Vote Yes for No Hotel

I should start off by stating that I am not speaking for anyone but myself. I am not a spokesperson for the Citizens Against the Taxpayer-Owned Hotel group nor have I attended any of their meetings or donated any money to their group. I don’t think I’ve ever met Harlan Crow or Tom Leppert for that matter. But I have lived in Dallas for 13 years and I’ve seen time and again the city council slavishly follow some real estate developer or “business oriented mayor’s” pied piper dreams of stimulating commerce through using public money for private enterprise. The Convention Center Hotel is just the latest in a long line of real estate developers and construction companies feeding at the trough of city funding. May 9th is when the citizens of Dallas need to draw the line in the sand and say no.
One of the first rules of capitalism is that when businesses see a need, they usually quickly move to meet that need. The fact that no major hotel chain has built a hotel next to the Dallas Convention Center, or even shown much of an interest in doing so, leads me to believe there is not a real need there to be met. The “build it and they will come” philosophy hasn’t worked too well in the case of Victory Park. The city gave Ross Perot Jr and his Hillwood Company to help fund and build Victory Park and its infrastructure. One wonders if the council ever actually looked at the plans for the development or thought about the foot traffic it would cater to. There is the American Airlines Center with thousands of mostly middle class sports fans streaming in and out of it, and what does Hillwood develop, a grouping of super upscale shops where a pair of pants cost $300 and a meal costs $75. Victory Park businesses have started either folding or leaving for higher traffic areas, and recently Hillwood has sought to renegotiate their loan payments with their German lenders. Allowing the city to spend $400 million on a hotel which is essentially in the middle of no where and hoping that other development will follow is like throwing good money after bad.
In March the pro-hotel group touted Dallas Convention and Visitors Bureau information that “almost a dozen groups totaling 338,126 room nights, all contingent on the building of a convention center hotel” were pending. Of course, this information was incomplete as the DCVB stated they could not release some of the info because it was confidential, which seems overly convenient. But upon parsing the numbers submitted by Destination Marketing International, these assertions seem, well, suspect. The idea that 25,000 hobby enthusiasts who will hypothetically descend on Dallas in 2013 will spend $40 million strains credulity. I’m sorry, but I just don’t really trust the numbers or the people who are providing them.
The most recent additions to the efforts to push the hotel through include the “Enough is Enough” group of “business leaders” who seem to argue that, hey, enough of this democracy thing and enough questioning development and just get on board. The other group, the R.I.P. Dallas group, a supposedly grass roots group of “young professionals” and several members of the Mayor’s South Dallas Task force state in their commercials that “This is Our City” and that they plan to make a “few statements in ways Dallas has never seen before.” Both of these groups seem to speak to an “us versus them” mentality, that “this is our city and our future that they’re messing with.” It’s troubling that the argument for the hotel proponents seems to be that we know best, it’s our city and those who disagree are either trying to kill the city or are just not one of us. I personally do not wish to kill development in the city, I just think we need to spend our tax dollars more wisely.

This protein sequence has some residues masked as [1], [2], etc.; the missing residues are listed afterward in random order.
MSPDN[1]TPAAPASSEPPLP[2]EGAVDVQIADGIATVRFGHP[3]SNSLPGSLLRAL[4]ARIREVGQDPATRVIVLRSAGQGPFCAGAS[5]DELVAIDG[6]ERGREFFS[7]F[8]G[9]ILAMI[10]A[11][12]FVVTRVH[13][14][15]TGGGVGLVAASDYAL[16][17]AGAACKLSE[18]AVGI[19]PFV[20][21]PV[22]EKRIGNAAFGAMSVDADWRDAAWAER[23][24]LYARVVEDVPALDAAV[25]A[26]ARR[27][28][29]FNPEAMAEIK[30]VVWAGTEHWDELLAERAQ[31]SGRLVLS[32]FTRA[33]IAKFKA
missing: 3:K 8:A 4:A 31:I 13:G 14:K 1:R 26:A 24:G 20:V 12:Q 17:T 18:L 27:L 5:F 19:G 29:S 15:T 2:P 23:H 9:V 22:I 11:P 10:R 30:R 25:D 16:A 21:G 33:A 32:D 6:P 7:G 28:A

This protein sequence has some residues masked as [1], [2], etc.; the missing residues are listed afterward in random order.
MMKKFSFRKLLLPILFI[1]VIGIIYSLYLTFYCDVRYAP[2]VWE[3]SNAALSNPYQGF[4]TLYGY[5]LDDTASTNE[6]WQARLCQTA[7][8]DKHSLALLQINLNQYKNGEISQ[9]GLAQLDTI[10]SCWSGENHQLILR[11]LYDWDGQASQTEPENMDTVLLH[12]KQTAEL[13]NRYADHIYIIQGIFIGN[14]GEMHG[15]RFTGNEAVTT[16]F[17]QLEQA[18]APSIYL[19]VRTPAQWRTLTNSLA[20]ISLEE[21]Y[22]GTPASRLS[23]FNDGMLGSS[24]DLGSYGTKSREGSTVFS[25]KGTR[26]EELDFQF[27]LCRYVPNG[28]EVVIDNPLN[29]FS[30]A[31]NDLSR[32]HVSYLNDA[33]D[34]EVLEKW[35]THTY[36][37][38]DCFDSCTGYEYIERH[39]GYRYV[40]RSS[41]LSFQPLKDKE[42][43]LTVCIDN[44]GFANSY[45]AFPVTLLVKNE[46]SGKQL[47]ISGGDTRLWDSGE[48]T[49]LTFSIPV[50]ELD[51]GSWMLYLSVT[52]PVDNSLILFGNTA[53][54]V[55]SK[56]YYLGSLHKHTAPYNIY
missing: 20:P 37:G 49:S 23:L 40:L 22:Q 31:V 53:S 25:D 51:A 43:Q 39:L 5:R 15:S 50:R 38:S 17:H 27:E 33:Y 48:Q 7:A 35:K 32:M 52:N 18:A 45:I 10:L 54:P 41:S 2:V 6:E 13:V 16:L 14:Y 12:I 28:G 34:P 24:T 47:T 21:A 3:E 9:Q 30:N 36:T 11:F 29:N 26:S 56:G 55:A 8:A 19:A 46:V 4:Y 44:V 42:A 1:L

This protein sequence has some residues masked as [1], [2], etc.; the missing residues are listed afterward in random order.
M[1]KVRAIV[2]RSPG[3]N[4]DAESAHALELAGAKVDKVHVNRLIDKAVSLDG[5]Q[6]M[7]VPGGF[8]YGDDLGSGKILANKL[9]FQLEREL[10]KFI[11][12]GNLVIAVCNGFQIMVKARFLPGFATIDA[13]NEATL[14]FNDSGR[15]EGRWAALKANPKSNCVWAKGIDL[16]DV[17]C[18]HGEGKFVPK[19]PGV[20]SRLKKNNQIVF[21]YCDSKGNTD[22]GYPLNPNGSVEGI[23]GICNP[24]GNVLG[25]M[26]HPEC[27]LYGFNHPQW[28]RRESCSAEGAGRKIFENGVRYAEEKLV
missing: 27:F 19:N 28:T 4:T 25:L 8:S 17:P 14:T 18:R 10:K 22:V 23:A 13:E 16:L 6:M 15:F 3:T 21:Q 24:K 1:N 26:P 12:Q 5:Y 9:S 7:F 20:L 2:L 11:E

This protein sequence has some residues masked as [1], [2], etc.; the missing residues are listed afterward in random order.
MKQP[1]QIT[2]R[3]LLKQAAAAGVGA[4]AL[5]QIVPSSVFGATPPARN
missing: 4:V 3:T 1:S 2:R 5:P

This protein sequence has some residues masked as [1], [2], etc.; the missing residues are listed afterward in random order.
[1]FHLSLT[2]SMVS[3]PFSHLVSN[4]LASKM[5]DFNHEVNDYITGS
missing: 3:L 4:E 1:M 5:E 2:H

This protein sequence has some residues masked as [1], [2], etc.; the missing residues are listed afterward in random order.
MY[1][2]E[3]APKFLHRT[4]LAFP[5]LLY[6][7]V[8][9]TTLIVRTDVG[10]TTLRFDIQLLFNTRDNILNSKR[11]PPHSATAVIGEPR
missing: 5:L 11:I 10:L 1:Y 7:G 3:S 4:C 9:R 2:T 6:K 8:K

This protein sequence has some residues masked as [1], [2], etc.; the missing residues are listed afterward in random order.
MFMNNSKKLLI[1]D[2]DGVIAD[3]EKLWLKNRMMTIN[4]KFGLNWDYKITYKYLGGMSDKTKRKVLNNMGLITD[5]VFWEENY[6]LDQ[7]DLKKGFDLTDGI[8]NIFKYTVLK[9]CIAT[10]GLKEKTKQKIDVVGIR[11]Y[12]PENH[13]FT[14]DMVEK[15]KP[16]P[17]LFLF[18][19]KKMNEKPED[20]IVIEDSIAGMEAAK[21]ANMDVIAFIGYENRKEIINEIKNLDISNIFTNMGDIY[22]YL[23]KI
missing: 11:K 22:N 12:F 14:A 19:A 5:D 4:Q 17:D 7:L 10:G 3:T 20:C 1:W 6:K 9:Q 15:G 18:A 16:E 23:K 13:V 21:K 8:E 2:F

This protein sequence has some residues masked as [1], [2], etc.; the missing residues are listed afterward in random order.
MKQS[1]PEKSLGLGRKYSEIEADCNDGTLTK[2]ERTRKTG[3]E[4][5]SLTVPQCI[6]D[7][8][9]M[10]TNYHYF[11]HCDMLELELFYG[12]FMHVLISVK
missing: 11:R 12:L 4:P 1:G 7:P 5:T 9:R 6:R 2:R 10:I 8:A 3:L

The city does not need to be in the hotel business, especially in this uncertain economic time. The estimated cost of the hotel is half a billion dollars, and will probably end up costing more before it’s complete. What could $500 million do for the city of Dallas? How many streets could that money repave? How many extra days per year could it keep city parks or swimming pools open? How many after school and summer programs for youth could it fund? How many homeless people could it help with job training and other social needs? How many micro loans small businesses in South Dallas or other disadvantaged areas could that money be used for? The way to make Dallas a world class city is not by building a hotel in a deserted part of town next to the convention center; it’s by improving the quality of life for the citizens of the city who live here and work here and pay taxes here 365 days a year. Those sorts of quality of life improvements draw corporations and businesses to Dallas, not fancy hotels and slick marketing campaigns. So on May, I’m going to vote “YES” for props 1 to keep Dallas out of the hotel business and to send a message that this is my city too

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